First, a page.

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Alonzo Mourning talks about the physicality of the NBA in the '90s: 'There were constant wars'

Alonzo Mourning describes what made the 90's such a physical era
Alonzo Mourning and Patrick Ewing had their fair share of battles in the paint

Alonzo Mourning and Patrick Ewing had their fair share of battles in the paint

During his Hall of Fame career, Alonzo Mourning was a force to be reckoned with, dominating both ends of the floor. He did not light up the stat sheet in points, even dough he was an absolute force in the paint. 

Dominant centers were a must

Having a dominant center was the cornerstone and a crucial part of most NBA franchises back in the day, and Mourning was the Miami Heat heart and soul during the late 1990s and early 2000s.

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In those years, the rivalry between the New York Knicks and Miami Heat gave us unforgettable matchups. Dueling with his fellow Hoya alumni and great friend Patrick Ewing is something Zo likes to talk about. In his own words, when interviewed with The Post Game, Alonzo said their approach to the game came from the sheer will to win. Their mentality was way different than the one players have in the NBA today. For multiple playoff matchups and numerous regular-season games, Mourning showcased that mentality.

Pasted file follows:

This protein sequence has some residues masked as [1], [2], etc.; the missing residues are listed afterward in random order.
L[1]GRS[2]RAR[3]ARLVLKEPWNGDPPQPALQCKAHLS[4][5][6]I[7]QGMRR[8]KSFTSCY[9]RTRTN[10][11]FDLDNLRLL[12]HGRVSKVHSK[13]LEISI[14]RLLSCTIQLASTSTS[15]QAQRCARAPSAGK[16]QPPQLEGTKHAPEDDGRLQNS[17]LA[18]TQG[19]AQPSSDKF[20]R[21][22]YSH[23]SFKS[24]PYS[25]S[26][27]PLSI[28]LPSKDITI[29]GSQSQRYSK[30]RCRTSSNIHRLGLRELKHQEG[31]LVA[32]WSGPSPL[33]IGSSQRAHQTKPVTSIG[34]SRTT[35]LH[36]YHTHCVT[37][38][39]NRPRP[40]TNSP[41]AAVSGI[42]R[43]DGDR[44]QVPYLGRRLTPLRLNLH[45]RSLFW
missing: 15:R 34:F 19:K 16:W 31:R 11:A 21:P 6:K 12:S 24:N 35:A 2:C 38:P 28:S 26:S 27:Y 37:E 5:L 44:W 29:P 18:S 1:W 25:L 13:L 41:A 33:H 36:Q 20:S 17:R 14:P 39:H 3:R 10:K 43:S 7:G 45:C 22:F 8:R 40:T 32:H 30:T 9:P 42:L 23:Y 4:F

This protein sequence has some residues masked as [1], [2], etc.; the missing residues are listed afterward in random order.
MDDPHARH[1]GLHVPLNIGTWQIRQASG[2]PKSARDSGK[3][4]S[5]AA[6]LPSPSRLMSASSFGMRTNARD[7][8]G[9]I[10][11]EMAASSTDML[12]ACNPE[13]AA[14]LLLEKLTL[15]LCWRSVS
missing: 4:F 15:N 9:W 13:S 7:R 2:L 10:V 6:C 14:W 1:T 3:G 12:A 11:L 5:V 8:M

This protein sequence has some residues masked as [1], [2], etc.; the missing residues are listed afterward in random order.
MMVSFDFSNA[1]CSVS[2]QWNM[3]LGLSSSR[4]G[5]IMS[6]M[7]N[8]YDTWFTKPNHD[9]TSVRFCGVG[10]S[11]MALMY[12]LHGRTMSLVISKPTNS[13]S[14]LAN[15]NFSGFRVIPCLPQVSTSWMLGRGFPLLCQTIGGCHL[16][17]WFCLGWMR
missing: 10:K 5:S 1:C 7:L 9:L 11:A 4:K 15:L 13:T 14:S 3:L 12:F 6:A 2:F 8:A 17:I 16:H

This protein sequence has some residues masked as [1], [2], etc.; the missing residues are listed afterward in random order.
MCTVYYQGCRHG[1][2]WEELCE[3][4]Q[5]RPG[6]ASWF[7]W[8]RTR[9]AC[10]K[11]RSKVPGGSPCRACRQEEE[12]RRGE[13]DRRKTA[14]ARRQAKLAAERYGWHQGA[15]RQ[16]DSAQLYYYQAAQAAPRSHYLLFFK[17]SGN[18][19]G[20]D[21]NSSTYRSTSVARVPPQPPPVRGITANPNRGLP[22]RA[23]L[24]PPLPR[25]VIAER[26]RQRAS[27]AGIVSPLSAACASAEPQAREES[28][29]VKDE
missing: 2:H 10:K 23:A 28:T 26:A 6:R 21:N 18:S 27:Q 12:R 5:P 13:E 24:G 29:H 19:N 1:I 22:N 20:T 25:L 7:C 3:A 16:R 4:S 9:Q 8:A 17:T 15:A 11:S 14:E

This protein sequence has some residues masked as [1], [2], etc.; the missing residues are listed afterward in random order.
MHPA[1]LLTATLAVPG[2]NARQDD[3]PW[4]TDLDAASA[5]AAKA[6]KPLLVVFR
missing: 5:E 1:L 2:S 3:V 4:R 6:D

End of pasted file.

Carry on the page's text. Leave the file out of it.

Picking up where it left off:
"I'm out here to take your head off. You're in my way right now. It was the mentality everybody had. There were constant wars and rivalries between teams.

Alonzo Mourning

Great rivalries in the '90s

In the late 90s, we had great battles in the east: Indiana-Chicago, Knicks-Pacers, Heat-Knicks. The list is full of teams with a bully-type mentality when playing basketball. They loved to drain their opponents physically and mentally, which was part of the coaching strategy, while fights were the occasional icing on the cake. Who can forget the 1998 playoff brawl, with Knicks coach Jeff van Gundy in the middle of it trying to save the players and himself from getting into a physical confrontation?

During those years, Mourning was often compared to the legendary Bill Russell. He always said that was an ultimate honor for him. His warrior mentality and intense style of play made him one of the poster boy centers of that era. He crowned his career with the 2006 championship with the Miami Heat, but we think he loves to reminiscence more about the battles with his adversaries from New York.

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